Create a Rails API pre-configured for JSON API and OAuth 2 authentication
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Rails API Template

Creates a new Rails API pre-configured for JSON API and OAuth 2 authentication:

  • Configures JSONAPI::Resources for JSON API
  • Configures Doorkeeper for OAuth 2 authentication
  • Creates a User model with has_secure_password for password storage
  • Sets up a POST /users endpoint for registration
  • Configures factory_bot factories for User and access tokens to make request specs easy
  • Passes the current_user to JSONAPI::Resources

Also includes the following setup:

  • Enables Rails API mode
  • Removes Action Cable, Active Storage, Bootsnap, JBuilder, Spring, and Turbolinks
  • Uses Postgres instead of SQLite
  • Uses RSpec instead of Minitest
  • Uses pry instead of byebug
  • Disables authenticity token
  • Enables CORS
  • Adds:
  • Provides a Dockerfile in case you want to run in Docker

To learn more, see "Authorizing jsonapi_resources".


Download the repo, then run bin/apiup NEW-APP-NAME.

To be able to run apiup from anywhere, add the repo's bin directory to your PATH.


You can set up your API using typical Rails, JSONAPI::Resources, and Doorkeeper features. Here are some common first steps.

Creating a model

Say you're creating a project management app. Start with generating a Project model:

$ rails generate model project name:string

You can add field:type pairs to automatically add them:

The list of available types is at

If you want a record to be connected to another record, add the name of that model, with the :references field type. For example, to associate the record with a user, add user:references.

Creating a resource

Resources control the public view of your model that is exposed. This is the main class you'll modify.

$ rails generate jsonapi:resource project

Then update the resource to inherit from ApplicationResource.

Add each attribute you want publicly visible. Add each has_many or has_one relationship you want to expose as well:

class ProjectResource < ApplicationResource
  attribute :name
  has_many :stories

If you want to automatically assign a created record to the logged-in user, pass a blog to before_create (note that current_user will only be available if you inherit from ApplicationResource):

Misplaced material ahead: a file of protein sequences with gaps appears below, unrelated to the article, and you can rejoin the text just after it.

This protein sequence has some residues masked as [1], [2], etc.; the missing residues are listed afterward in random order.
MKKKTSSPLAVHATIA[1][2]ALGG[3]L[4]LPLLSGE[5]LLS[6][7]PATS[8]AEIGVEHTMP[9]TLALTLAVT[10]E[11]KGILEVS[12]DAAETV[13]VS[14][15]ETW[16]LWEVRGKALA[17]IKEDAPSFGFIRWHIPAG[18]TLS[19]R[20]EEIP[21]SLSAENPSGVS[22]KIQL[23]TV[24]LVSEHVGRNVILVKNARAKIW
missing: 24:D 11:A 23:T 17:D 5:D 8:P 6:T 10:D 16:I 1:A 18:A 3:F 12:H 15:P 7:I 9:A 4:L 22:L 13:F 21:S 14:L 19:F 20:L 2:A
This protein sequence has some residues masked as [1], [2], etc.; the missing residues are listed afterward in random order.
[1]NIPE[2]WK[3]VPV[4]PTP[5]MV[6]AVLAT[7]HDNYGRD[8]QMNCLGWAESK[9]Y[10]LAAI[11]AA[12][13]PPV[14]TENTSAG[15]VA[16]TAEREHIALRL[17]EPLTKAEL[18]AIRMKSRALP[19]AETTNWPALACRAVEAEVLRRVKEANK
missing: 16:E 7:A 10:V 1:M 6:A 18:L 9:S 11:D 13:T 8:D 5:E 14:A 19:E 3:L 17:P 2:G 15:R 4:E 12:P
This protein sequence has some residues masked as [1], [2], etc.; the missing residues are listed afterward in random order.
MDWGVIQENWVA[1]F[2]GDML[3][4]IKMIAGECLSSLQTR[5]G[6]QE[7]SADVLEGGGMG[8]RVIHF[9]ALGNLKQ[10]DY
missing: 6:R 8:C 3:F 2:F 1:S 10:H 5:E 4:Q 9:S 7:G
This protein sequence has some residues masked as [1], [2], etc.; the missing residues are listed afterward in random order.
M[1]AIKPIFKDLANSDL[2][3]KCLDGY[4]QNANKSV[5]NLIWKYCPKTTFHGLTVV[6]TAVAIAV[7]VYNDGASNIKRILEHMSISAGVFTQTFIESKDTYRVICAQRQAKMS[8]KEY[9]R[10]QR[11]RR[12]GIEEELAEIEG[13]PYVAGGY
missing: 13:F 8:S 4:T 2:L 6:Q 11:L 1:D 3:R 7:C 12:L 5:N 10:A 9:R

before_create do
  _model.user = current_user

You may also want to prevent manually assigning the user by removing it from the list of creatable and updatable fields:

def self.creatable_fields(context)
  super - [:user]

def self.updatable_fields(context)
  super - [:user]

If you want to limit the records shown, override self.records. For example, to return only records belonging to the current user:

def self.records(options = {})
  user = current_user(options)

(Note that the class method current_user requires options to be passed to it, whereas the instance method current_user does not.)

Creating a controller

To create a controller for a JSON:API resource:

$ rails generate jsonapi:controller projects

Update the controller to inherit from ApplicationController. This disables CSRF and makes the current_user available to the resources.

If you don't want a controller to be available to users who aren't logged in, add:

before_action :doorkeeper_authorize!

You shouldn't need to customize anything else in the controller.

Adding routes

Add the following to routes.rb:

jsonapi_resources :projects

Not only will jsonapi_resources add the routes for the projects model, it will also add nested routes for any models related to projects.


Based on this blog post by iamvery.


Apache-2.0. See License.txt for details.